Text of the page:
As the name suggests, usually you can find Teochew Orh-Nee (Yam Paste) in Teochew Chinese restaurants as it is a traditional Teochew cuisine. The Teochew people (潮州人) are Chinese native to the Chaoshan (潮汕) region of eastern Guangdong province in China who speaks the Teochew dialect. From the 19th century, significant numbers of Teochew people left their homeland and migrate to Singapore. (Source: Wikipedi) As of today, Teochew is the second largest spoken dialect in Singapore. Teochew culture is a very immense culture with distinct Teochew opera, Teochew music, Teochew woodcarving and not to mention Teochew Cuisine.
Personally, my mum is a Teochew and since young, I have been speaking Teochew at home, and I always get to taste Teochew cuisine whipped up by my maternal grandmother as well. There are few Teochew cuisine I love especially, and Teochew Orh-Nee (Yam Paste) is one of those. Teochew is a wonderful dialect and by knowing this spoken dialect, it has benefitted me in many ways. Coincidentally, I too married to a Teochew husband.
Frankly speaking, most Teochew cuisines are time-consuming to prepare. Orh-Nee is one of those. The reason for choosing to do Orh-Nee, because those I get from the restaurants or stalls are always too sweet to my liking or too oily. One of the crux of delicious Orh-nee is the fragrance of the freshly-made Shallot oil, if you buy it from the wrong stalls, you may end up with an Orh-Nee with smelly shallot oil (the oil which has been stored for too long or reused for too many times).
Some key takeaways from my experiences in making this dessert:
1. One of the key ingredients is gingko nuts (白果/银杏/银果), it is always better to use those unshelled ones. But, if due to time constraint or simply doesn’t mind the taste of the gingko nuts, you can purchase the ready-peeled gingko nuts. Do remember to take out the “heart” in the gingko nut. Gingko nut has medical functions, whilst at the same time, it is toxic too especially for children. The toxicity cannot be destroyed from cooking. So it is advised to eat in limited quantity, the rule of thumb is 7. Also, some elderly would advise to remove the well-developed embryo inside the nut which is commonly known as the “heart” of gingko nut.
2. As everyone’s preference for sweetness differs, instead of sweeten just the yam paste, I prepare the sugar syrup for pouring over the yam paste to give some shine to the paste and enable each and individual to decide on their level of sweetness.
3. Another key ingredient is the shallot oil. When cooking the shallot, when the shallot is turning to golden brown, off the heat and continue to stir until brownish then quickly strain it. Else, the oil will have a burnt smell which affects the taste of the yam paste.
4. You need to amalgamate the yam paste and the shallot oil well enough to ensure the fragrance of the shallot oil gets into every mouth of the yam paste.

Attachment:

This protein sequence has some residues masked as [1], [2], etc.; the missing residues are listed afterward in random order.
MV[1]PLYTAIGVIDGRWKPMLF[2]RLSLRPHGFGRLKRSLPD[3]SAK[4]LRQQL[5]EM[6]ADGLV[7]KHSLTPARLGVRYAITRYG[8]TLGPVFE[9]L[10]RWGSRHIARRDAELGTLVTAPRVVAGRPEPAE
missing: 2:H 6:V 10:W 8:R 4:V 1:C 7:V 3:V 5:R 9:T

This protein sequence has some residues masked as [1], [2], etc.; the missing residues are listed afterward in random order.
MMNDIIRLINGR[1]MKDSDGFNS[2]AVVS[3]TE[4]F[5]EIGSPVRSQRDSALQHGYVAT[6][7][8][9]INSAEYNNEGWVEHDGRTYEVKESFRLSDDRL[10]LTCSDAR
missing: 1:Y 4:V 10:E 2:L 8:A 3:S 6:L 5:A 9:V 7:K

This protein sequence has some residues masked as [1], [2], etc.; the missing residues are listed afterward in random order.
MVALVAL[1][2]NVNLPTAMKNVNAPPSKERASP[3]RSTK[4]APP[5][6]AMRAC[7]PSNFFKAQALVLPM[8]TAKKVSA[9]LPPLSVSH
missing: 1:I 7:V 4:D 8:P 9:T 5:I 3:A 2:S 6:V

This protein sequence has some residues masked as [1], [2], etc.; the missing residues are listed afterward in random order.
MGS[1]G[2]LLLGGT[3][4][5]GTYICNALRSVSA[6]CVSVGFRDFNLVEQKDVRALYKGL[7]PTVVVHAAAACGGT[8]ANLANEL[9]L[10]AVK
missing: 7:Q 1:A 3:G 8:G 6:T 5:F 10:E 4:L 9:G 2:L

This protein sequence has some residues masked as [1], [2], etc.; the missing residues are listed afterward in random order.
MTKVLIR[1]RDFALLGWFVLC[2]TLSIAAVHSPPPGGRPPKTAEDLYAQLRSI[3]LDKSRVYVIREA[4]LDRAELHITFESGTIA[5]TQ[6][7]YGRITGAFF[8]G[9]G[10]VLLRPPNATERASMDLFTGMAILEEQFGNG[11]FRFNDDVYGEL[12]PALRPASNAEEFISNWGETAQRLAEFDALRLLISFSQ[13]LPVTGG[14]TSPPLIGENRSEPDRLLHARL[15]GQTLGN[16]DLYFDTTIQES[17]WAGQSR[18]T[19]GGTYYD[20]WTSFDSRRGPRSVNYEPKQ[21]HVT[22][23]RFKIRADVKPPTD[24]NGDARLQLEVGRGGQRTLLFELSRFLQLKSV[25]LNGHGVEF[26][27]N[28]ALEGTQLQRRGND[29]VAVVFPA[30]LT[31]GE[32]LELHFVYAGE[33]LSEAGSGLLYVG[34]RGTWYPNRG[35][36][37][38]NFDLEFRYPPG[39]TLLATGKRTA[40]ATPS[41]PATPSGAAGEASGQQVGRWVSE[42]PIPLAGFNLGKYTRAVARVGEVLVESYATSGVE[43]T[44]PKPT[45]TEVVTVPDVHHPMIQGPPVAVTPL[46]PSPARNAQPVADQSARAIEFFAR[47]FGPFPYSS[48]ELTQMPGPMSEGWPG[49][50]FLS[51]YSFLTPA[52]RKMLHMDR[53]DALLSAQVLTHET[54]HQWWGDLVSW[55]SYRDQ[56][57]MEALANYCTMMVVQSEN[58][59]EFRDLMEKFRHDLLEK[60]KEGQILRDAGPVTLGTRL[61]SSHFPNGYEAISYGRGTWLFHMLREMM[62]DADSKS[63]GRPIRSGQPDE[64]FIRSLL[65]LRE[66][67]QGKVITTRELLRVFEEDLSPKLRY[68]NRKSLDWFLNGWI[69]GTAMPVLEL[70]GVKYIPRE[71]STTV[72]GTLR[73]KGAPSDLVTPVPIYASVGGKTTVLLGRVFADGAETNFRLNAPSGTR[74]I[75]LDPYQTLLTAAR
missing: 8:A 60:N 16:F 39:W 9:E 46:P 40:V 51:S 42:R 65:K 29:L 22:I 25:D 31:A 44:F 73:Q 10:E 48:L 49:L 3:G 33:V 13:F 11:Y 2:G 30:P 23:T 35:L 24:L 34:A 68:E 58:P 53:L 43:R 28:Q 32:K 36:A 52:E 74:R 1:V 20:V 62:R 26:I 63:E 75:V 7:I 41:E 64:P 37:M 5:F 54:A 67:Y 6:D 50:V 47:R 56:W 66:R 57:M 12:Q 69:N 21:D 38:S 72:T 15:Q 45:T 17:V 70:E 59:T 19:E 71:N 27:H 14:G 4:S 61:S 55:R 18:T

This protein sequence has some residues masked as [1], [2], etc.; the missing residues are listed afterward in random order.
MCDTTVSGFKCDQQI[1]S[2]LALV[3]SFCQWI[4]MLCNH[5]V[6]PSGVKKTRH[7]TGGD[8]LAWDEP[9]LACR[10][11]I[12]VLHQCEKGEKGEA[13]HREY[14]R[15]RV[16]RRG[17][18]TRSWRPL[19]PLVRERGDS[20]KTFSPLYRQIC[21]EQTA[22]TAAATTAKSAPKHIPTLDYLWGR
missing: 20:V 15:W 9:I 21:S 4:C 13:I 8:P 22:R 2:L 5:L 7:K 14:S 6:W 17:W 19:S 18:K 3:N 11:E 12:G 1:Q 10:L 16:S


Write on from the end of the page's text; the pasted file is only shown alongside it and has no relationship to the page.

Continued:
5. Instead of mashing the pumpkin, I chose to serve the pumpkin in slice to give different texture within the yam paste.
6. The most important ingredient which is the Chinese Yam, frankly I am no expert in picking the best yam. What I simply did, is to go to the wet market and ask the stall holder to pick me the most “sang” (松) yam.
7. Mash the yam right after steaming. It is easier to mash while it is still hot.
1. Crack the gingko nuts, de-shell and peel the skin of the gingko nuts.
2. Bring the 500ml of water to boil, add the brown sugar slabs, peeled gingko nuts and pandan leaves, thereafter cook for 30 minutes. Leave the gingko nuts in the sugar syrup for at least an hour to overnight.
Steps 1 & 2 won’t be necessary if you are using the ready-to-use gingko nuts. You just need to boil 400ml of water, add 160ml of brown sugar slabs, cooked gingko nuts and pandan leaves, cook for 15 minutes. Then leave the gingko nuts in the sugar syrup for at least an hour to overnight to make candied gingko nuts.
3. Drain the gingko nuts and keep the sugar syrup.
4. Dice the yam and slice the pumpkin, then steam for 20 minutes.
5. Slice shallots.
6. While steaming, fry the sliced shallot in the 100ml of oil. Gently stir fry on medium low heat until it is turning golden brown. Off the heat and continue to stir until it turns brown and crisp up. Drain the fried shallot and keep it for other uses. Leave the shallot oil in the wok.
7. Mash the yam using the back of the fork. Add the 2 tbsp of sugar while mashing. Then add another 2-3 tbsp of the sugar syrup prepared earlier. Adjust sweetness to preference.
1. Heat up the shallot oil under low heat, add the mashed yam / taro paste and stir until well amalgamated. Taste for sweetness and add more sugar syrup if necessary. I didn’t add any more sugar syrup.
2. Let the yam paste cool down.
3. While the yam paste is cooling, transfer the sugar syrup to a pot. Mix the 2 tbsp of sweet potato flour in 20ml of water. When the sugar syrup is boiling, turn to low heat and stir in the sweet potato starch gradually. Stop adding at the desired thickness.
4. After the yam paste is cooled, if you prefer a smoother texture, blend the yam paste in a blender. I didn’t.
5. Put a scoop of the yam paste in the bowl, add a slice of pumpkin and 3 candied gingko nuts on top. Pour some sugar syrup. Serve.
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